Jeju Island Grannies of the Sea

[Editor's Note: The following is a guest post from photographer Brenda Paik Sunoo. IMOW is hosting an event featuring Brenda to celebrate the publication of her book Moon Tides: Jeju Island Grannies of the Sea in San Francisco on Wednesday, June 29. You can find more information about the event here.]

From Brenda Paik Sunoo's "Moon Tides: Jeju Island Grannies of the Sea"
I’m newly arrived to the shores of aging. And yes, a bit fearful of the unknown. After all, the eldest of 75 million American baby boomers began turning 60 in 2004. In some ways, aging is like free diving. In the sea, one’s mental and physical endurance is tested with a single breath. On land, one’s endurance is tested within a single lifetime. Quite simply, there’s no guaranteed safety net for either phenomenon. Aging and free diving both invite risks into mysterious and magical realms.

I was born on February 13, 1948. During my last few physical exams, I have repeatedly been warned to watch my cholesterol, supplement my diet with Vitamin D, monitor uterine fibroids, irrigate my sinuses, and practice Pilates due to a herniated disc. It’s no wonder that I’ve never dreamt of diving into the sea. That is, until I encountered the sea women of Jeju Island, Korea—known as haenyeo.

For centuries, these divers have faced the tempestuous tides of history and struggle for survival. Their intimate relationship to the land and sea, their shaman beliefs, and communal village life have protected them throughout their entire lives. In return, many have sustained a continuous life of purpose and resiliency well into their 90s.

Three years ago, I turned sixty. I began searching for inspiring role models---aging women who remained active until they died. Not women who died because they had regrettably aged. To a graying baby boomer like myself, these haenyeo stories became gleaming beaconsilluminating a wise, practical and fearless course.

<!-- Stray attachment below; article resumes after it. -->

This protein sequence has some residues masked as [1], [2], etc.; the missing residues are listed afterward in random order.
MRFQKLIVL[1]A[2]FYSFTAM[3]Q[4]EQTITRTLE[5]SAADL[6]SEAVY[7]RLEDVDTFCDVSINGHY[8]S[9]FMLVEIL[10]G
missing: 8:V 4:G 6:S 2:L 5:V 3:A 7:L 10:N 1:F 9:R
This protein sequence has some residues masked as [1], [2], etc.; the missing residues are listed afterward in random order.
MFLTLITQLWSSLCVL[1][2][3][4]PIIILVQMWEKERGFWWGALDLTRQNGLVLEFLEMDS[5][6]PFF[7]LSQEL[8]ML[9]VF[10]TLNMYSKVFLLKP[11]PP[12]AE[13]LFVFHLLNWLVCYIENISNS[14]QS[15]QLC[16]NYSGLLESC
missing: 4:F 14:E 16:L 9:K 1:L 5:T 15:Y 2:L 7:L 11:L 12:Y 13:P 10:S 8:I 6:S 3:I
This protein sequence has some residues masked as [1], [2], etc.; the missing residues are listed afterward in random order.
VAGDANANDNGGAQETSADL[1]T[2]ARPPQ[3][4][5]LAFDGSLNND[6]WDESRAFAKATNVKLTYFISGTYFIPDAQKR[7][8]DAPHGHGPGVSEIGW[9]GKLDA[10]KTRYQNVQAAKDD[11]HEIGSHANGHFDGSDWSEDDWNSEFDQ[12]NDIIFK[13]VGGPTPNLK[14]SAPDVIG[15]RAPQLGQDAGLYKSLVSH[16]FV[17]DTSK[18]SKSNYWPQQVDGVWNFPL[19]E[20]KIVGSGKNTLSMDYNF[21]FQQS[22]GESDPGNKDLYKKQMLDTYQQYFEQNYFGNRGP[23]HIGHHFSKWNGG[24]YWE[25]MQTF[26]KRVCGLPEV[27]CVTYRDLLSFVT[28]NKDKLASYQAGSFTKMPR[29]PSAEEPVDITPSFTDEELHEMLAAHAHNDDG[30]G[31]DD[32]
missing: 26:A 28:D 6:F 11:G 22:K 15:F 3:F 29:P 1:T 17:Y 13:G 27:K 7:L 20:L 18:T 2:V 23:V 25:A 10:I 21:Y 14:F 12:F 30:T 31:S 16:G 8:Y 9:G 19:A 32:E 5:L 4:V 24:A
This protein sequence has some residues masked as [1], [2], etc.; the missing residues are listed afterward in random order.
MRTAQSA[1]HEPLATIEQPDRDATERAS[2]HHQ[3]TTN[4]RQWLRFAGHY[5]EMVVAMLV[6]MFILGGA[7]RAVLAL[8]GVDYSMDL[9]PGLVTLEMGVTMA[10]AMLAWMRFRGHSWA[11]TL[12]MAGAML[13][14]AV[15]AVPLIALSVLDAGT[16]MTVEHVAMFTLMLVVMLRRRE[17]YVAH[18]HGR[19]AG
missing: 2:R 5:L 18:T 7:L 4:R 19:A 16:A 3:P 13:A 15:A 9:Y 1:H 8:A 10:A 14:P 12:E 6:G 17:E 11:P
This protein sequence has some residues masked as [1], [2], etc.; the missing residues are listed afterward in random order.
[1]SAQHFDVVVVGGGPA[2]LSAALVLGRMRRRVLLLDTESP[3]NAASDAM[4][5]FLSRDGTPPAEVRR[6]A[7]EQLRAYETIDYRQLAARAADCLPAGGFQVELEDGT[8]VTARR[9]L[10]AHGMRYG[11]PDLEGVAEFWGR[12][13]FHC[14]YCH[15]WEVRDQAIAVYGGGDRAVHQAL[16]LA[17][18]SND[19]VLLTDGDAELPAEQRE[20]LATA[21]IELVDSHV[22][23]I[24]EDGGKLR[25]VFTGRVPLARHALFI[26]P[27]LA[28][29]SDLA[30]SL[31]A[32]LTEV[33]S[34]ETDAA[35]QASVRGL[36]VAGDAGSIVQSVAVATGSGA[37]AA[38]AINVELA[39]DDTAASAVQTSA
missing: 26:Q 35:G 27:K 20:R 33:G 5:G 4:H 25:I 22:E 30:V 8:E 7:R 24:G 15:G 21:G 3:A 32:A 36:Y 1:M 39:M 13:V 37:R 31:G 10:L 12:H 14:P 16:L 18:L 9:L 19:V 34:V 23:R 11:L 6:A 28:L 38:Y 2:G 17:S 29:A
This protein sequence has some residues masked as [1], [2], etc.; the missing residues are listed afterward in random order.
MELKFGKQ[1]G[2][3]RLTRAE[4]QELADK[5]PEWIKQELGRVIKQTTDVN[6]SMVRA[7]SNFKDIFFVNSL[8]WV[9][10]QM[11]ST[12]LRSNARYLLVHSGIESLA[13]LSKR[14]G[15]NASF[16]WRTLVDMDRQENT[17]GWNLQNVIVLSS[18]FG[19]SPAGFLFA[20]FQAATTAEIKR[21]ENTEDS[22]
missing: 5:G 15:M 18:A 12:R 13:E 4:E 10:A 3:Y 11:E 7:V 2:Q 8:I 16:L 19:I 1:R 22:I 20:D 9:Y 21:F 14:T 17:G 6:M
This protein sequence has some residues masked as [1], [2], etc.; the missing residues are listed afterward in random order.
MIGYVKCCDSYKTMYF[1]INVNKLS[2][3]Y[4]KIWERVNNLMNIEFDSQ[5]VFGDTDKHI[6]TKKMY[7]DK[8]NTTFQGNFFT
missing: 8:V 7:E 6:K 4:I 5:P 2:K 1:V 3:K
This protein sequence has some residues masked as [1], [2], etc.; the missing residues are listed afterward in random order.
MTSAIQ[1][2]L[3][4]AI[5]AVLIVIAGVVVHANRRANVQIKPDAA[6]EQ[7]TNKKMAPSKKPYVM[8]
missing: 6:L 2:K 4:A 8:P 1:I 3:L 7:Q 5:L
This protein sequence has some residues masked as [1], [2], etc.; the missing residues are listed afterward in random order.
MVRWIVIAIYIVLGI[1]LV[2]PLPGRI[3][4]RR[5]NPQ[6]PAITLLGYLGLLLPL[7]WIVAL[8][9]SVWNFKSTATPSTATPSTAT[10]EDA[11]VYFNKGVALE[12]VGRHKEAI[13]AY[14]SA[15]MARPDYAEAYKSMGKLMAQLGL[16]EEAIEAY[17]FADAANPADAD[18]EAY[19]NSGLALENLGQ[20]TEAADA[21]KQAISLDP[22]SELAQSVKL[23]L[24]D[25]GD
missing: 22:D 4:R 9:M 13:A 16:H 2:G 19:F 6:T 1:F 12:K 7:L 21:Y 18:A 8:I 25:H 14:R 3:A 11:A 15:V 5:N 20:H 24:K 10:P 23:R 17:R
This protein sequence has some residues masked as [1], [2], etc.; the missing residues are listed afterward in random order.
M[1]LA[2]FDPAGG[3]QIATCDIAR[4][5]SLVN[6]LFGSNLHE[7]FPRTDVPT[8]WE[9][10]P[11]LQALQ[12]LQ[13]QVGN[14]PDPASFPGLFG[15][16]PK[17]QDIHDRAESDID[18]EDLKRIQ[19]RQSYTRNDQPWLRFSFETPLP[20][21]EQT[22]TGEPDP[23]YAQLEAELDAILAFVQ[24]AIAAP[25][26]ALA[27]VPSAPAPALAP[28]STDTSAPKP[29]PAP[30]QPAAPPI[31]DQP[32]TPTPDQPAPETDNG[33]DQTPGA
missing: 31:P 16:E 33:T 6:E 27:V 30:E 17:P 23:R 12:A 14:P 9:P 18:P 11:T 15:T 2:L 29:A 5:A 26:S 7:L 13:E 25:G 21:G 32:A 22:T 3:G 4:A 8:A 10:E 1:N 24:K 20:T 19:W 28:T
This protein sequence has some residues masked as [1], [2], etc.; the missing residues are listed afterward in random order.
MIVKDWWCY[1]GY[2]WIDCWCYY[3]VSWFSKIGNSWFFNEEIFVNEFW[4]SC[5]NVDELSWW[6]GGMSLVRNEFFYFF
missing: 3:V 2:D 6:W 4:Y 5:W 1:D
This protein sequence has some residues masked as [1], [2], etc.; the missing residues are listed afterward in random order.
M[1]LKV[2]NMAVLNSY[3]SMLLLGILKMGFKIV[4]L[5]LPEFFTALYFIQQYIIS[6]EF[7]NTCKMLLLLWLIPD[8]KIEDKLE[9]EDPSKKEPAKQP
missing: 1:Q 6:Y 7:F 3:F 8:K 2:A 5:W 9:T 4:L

Moon Tides is my homage to these women divers. I have organized the book according to seven aspects of their multi-dimensional lives. Each one reveals how the haenyeo have been “lifted by the wind and tides” of: Shamanism, Family, Survival, Suffering, Aging, Compassion and the Future. Through photos and translated interviews, my intention has been to represent the women (ages 39 – 93) in their own voices and work/life environments--not only in their rubber suits. They are, after all, grannies, wives, mothers, sisters, community volunteers, patriots, and social activists. To each other, lifelong friends.

Through their examples, I believe that one’s life purpose can be as continuous and infinite as the sea. For centuries, these Jeju divers have kept their lives afloat--in spite of risks and danger. As one granny told me, “If we didn’t, we couldn’t survive.”

Having been blessed to drift among them for for 7 months over the course of three years, I feel more comfortable with aging. Thankfully, one is never too old to be inspired by others. I have even begun to imagine my life as a septuagenarian and octogenarian. Granted, I will never become a working woman of the sea like the haenyeo. But if I do live well into my 90s, I hope to lead a continuous life of purpose as they have. Gray-haired, wrinkled and polyp-free.